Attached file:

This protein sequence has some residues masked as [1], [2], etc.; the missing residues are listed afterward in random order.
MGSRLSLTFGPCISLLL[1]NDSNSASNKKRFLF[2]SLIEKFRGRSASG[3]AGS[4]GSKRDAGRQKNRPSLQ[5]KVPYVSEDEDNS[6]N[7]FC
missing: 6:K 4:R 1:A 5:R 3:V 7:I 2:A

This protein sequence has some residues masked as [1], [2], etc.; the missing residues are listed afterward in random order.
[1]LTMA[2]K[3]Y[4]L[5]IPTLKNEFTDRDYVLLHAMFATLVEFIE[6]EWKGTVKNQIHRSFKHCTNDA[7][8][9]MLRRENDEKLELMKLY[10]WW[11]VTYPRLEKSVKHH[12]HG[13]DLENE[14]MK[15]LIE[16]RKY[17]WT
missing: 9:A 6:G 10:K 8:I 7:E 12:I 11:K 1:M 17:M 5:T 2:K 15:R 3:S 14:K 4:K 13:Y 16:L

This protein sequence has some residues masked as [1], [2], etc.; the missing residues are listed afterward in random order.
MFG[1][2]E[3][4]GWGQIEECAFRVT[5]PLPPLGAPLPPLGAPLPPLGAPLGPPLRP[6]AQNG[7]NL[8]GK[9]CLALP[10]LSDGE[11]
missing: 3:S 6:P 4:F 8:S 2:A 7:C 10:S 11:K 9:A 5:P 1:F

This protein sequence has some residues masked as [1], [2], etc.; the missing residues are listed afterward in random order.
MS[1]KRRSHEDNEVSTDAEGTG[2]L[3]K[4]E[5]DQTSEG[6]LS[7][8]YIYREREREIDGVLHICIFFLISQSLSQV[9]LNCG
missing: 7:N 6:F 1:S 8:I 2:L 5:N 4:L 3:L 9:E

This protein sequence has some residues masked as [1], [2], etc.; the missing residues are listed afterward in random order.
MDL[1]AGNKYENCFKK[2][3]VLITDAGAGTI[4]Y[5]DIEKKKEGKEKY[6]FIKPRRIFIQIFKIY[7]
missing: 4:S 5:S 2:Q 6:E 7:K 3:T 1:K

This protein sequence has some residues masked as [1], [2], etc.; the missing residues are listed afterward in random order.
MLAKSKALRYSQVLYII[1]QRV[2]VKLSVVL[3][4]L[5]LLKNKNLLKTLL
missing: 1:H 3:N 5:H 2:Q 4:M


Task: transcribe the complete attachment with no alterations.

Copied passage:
This protein sequence has some residues masked as [1], [2], etc.; the missing residues are listed afterward in random order.
MGSRLSLTFGPCISLLL[1]NDSNSASNKKRFLF[2]SLIEKFRGRSASG[3]AGS[4]GSKRDAGRQKNRPSLQ[5]KVPYVSEDEDNS[6]N[7]FC
missing: 6:K 4:R 1:A 5:R 3:V 7:I 2:A

This protein sequence has some residues masked as [1], [2], etc.; the missing residues are listed afterward in random order.
[1]LTMA[2]K[3]Y[4]L[5]IPTLKNEFTDRDYVLLHAMFATLVEFIE[6]EWKGTVKNQIHRSFKHCTNDA[7][8][9]MLRRENDEKLELMKLY[10]WW[11]VTYPRLEKSVKHH[12]HG[13]DLENE[14]MK[15]LIE[16]RKY[17]WT
missing: 9:A 6:G 10:K 8:I 7:E 12:I 11:K 1:M 17:M 5:T 2:K 15:R 3:S 14:K 4:K 13:Y 16:L

This protein sequence has some residues masked as [1], [2], etc.; the missing residues are listed afterward in random order.
MFG[1][2]E[3][4]GWGQIEECAFRVT[5]PLPPLGAPLPPLGAPLPPLGAPLGPPLRP[6]AQNG[7]NL[8]GK[9]CLALP[10]LSDGE[11]
missing: 3:S 6:P 4:F 8:S 2:A 7:C 10:S 11:K 9:A 5:P 1:F

This protein sequence has some residues masked as [1], [2], etc.; the missing residues are listed afterward in random order.
MS[1]KRRSHEDNEVSTDAEGTG[2]L[3]K[4]E[5]DQTSEG[6]LS[7][8]YIYREREREIDGVLHICIFFLISQSLSQV[9]LNCG
missing: 7:N 6:F 1:S 8:I 2:L 5:N 4:L 3:L 9:E

This protein sequence has some residues masked as [1], [2], etc.; the missing residues are listed afterward in random order.
MDL[1]AGNKYENCFKK[2][3]VLITDAGAGTI[4]Y[5]DIEKKKEGKEKY[6]FIKPRRIFIQIFKIY[7]
missing: 4:S 5:S 2:Q 6:E 7:K 3:T 1:K

This protein sequence has some residues masked as [1], [2], etc.; the missing residues are listed afterward in random order.
MLAKSKALRYSQVLYII[1]QRV[2]VKLSVVL[3][4]L[5]LLKNKNLLKTLL
missing: 1:H 3:N 5:H 2:Q 4:M